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Title: Measurement and manipulation of ultracold bosons using microfabricated optics
Author: Garvie-Cook, James
ISNI:       0000 0004 7232 9788
Awarding Body: Imperial College London
Current Institution: Imperial College London
Date of Award: 2015
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This thesis describes atomic physics experiments performed using a microfabricated photonic waveguide chip: a device that enables the interaction of cold atoms with an array of 12 microscopic light beams emitted by optical waveguides, inside a microscopic trench that has been cut into the chip, across all of the waveguides. The chip uses standard cold-atom control techniques along with readily available photonics technologies to provide an integrated atomic physics device that is not ‘scalable’ so much as already scaled. We describe experiments where atoms are driven into the trench using magneto-optical traps and magnetic traps. In the latter case, the large, homogeneous magnetic field that is present during the atom-light interaction allows us to observe polarization-dependent effects in absorption signals from the trench. Vacuum difficulties have limited the efficiency of rf-driven evaporative cooling in our magnetic trap to 0.4 (with a final phase-space density of 2×10^-5). To circumvent this issue, we have developed a novel evaporative cooling process, in which a dimple potential, comprised of an optical trap and a magnetic trap, is used to perform cycles of isentropic trap deformation and selective atom removal. Using this cooling process increases our evaporative cooling efficiency to 1.2. Various other cooling strategies that involve the dimple are also investigated. Using the dimple, we achieve a phase-space density of 0.04. Having cooled the cloud using the dimple, we move it into the trench and measure absorption signals of 50%, much larger than those achieved previously. We investigate the possibility of producing microscopic optical dipole traps in the trench by sending red-detuned light through the waveguides, and show results of preliminary experiments looking at light shifts.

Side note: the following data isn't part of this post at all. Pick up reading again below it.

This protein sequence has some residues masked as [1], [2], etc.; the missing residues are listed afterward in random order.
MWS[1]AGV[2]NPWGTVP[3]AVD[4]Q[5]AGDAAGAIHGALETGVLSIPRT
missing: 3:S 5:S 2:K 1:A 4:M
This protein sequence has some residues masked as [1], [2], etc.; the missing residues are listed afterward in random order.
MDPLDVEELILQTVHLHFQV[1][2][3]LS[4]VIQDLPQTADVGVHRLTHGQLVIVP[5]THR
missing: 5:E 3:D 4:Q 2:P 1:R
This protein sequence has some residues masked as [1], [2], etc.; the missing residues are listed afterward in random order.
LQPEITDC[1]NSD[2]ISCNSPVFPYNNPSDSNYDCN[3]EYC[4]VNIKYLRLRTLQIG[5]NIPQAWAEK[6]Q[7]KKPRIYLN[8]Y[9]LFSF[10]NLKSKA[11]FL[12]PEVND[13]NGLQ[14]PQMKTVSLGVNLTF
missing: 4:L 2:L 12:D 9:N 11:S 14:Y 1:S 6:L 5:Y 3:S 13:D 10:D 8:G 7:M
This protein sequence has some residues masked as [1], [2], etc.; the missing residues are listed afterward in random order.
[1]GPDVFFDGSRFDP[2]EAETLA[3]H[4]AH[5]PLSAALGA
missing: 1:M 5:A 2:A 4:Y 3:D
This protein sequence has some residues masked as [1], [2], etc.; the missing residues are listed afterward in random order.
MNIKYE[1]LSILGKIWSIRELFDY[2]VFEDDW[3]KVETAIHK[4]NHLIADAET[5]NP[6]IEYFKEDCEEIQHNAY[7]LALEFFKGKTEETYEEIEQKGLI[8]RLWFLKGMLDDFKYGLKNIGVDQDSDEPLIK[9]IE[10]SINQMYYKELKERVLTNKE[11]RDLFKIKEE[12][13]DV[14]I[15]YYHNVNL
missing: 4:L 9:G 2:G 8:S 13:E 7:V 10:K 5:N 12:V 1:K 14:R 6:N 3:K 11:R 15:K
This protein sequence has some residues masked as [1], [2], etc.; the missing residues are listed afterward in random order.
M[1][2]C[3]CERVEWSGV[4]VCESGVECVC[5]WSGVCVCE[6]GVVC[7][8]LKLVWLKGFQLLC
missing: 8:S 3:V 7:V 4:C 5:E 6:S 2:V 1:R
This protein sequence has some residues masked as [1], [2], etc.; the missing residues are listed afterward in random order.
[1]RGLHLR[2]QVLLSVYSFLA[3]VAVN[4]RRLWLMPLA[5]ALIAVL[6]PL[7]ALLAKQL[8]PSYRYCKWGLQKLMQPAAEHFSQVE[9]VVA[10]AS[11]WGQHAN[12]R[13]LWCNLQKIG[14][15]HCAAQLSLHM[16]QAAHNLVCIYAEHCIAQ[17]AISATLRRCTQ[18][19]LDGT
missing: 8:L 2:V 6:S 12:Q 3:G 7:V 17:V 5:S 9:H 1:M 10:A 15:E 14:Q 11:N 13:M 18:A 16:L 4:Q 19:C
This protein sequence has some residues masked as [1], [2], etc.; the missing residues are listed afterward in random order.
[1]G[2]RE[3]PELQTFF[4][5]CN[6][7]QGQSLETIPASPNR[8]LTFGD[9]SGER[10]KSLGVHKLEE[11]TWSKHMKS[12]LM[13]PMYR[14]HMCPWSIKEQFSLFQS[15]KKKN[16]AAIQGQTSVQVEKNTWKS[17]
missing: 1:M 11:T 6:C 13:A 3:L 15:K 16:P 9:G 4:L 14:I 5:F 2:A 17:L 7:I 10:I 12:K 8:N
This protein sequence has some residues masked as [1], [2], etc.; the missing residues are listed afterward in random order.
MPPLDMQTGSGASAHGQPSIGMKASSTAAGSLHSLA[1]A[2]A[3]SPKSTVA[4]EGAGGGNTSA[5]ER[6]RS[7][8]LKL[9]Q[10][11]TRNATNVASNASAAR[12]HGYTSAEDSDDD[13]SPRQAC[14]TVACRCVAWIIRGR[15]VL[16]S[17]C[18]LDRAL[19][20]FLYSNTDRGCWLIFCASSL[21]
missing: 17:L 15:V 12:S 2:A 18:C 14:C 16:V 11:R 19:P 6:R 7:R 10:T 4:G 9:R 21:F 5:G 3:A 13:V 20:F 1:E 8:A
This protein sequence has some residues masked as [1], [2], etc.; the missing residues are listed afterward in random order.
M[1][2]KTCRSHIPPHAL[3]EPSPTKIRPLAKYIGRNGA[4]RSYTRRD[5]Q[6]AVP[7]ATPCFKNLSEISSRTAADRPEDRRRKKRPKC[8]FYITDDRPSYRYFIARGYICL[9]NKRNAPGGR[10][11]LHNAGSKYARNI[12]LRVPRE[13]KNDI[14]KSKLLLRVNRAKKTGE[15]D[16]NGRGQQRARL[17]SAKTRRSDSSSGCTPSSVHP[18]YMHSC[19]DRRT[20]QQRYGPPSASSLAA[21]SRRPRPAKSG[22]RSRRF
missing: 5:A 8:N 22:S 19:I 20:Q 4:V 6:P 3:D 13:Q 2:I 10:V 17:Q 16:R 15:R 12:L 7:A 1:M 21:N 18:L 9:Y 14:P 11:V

Supervisor: Hinds, Edward Sponsor: Engineering and Physical Sciences Research Council
Qualification Name: Thesis (Ph.D.) Qualification Level: Doctoral